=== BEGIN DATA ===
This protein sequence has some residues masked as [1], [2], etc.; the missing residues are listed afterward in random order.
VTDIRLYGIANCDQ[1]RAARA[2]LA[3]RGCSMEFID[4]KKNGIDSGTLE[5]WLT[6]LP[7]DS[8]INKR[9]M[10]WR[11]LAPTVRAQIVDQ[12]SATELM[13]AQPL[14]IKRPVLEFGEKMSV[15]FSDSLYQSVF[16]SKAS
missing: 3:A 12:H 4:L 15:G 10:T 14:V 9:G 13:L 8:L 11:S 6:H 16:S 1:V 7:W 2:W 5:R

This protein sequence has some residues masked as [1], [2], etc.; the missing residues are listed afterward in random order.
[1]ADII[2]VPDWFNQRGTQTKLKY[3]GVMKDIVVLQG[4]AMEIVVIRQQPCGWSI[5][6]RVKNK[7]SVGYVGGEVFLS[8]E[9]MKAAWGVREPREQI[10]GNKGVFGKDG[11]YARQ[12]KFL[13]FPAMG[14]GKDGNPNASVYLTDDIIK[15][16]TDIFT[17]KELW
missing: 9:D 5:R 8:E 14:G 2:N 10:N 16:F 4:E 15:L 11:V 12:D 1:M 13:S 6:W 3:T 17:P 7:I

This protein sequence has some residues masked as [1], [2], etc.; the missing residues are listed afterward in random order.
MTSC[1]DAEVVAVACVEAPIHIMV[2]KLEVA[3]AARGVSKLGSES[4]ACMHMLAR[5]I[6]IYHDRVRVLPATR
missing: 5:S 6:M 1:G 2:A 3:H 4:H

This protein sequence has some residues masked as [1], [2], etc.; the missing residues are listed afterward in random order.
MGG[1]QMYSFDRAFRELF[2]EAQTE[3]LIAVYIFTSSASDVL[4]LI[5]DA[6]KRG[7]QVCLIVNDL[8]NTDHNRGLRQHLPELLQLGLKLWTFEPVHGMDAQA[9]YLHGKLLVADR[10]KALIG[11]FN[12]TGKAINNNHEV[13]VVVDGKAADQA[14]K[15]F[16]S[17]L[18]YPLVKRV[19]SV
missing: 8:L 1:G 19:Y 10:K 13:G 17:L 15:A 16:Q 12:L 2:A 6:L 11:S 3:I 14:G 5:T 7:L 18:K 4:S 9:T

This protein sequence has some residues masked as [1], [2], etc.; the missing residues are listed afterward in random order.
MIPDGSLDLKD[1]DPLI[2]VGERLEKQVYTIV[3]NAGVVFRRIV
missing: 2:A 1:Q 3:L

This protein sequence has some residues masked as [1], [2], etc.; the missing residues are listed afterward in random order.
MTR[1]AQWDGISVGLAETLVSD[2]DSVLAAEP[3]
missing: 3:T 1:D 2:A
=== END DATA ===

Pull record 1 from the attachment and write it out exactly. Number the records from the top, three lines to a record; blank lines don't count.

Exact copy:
This protein sequence has some residues masked as [1], [2], etc.; the missing residues are listed afterward in random order.
VTDIRLYGIANCDQ[1]RAARA[2]LA[3]RGCSMEFID[4]KKNGIDSGTLE[5]WLT[6]LP[7]DS[8]INKR[9]M[10]WR[11]LAPTVRAQIVDQ[12]SATELM[13]AQPL[14]IKRPVLEFGEKMSV[15]FSDSLYQSVF[16]SKAS
missing: 3:A 12:H 4:L 15:G 10:T 14:V 9:G 13:L 8:L 11:S 6:H 16:S 1:V 7:W 2:W 5:R